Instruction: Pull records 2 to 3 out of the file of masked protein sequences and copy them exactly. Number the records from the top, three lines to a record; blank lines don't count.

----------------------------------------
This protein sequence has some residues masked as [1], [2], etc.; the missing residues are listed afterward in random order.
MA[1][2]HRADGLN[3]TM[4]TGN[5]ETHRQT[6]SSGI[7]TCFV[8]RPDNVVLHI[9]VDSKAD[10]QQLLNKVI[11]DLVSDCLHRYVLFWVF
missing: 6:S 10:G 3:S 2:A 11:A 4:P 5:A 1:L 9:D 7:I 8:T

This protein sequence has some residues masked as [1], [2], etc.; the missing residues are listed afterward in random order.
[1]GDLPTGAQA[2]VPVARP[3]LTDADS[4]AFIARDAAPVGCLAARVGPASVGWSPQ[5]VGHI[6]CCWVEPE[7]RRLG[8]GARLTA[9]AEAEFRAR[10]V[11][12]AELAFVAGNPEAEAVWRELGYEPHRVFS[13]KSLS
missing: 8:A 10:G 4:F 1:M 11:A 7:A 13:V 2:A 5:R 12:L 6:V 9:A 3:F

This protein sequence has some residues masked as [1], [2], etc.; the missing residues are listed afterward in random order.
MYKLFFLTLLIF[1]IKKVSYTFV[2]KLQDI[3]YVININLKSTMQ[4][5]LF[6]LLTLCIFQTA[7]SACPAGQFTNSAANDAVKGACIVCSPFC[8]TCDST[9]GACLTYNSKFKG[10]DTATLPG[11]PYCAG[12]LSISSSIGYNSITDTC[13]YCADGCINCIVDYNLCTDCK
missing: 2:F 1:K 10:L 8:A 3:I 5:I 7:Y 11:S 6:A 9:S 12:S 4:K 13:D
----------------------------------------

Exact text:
This protein sequence has some residues masked as [1], [2], etc.; the missing residues are listed afterward in random order.
[1]GDLPTGAQA[2]VPVARP[3]LTDADS[4]AFIARDAAPVGCLAARVGPASVGWSPQ[5]VGHI[6]CCWVEPE[7]RRLG[8]GARLTA[9]AEAEFRAR[10]V[11][12]AELAFVAGNPEAEAVWRELGYEPHRVFS[13]KSLS
missing: 8:A 10:G 4:F 1:M 11:A 7:A 13:V 2:A 5:R 12:L 6:V 9:A 3:F

This protein sequence has some residues masked as [1], [2], etc.; the missing residues are listed afterward in random order.
MYKLFFLTLLIF[1]IKKVSYTFV[2]KLQDI[3]YVININLKSTMQ[4][5]LF[6]LLTLCIFQTA[7]SACPAGQFTNSAANDAVKGACIVCSPFC[8]TCDST[9]GACLTYNSKFKG[10]DTATLPG[11]PYCAG[12]LSISSSIGYNSITDTC[13]YCADGCINCIVDYNLCTDCK
missing: 2:F 1:K 10:L 8:A 3:I 5:I 7:Y 11:S 6:A 9:S 12:S 4:K 13:D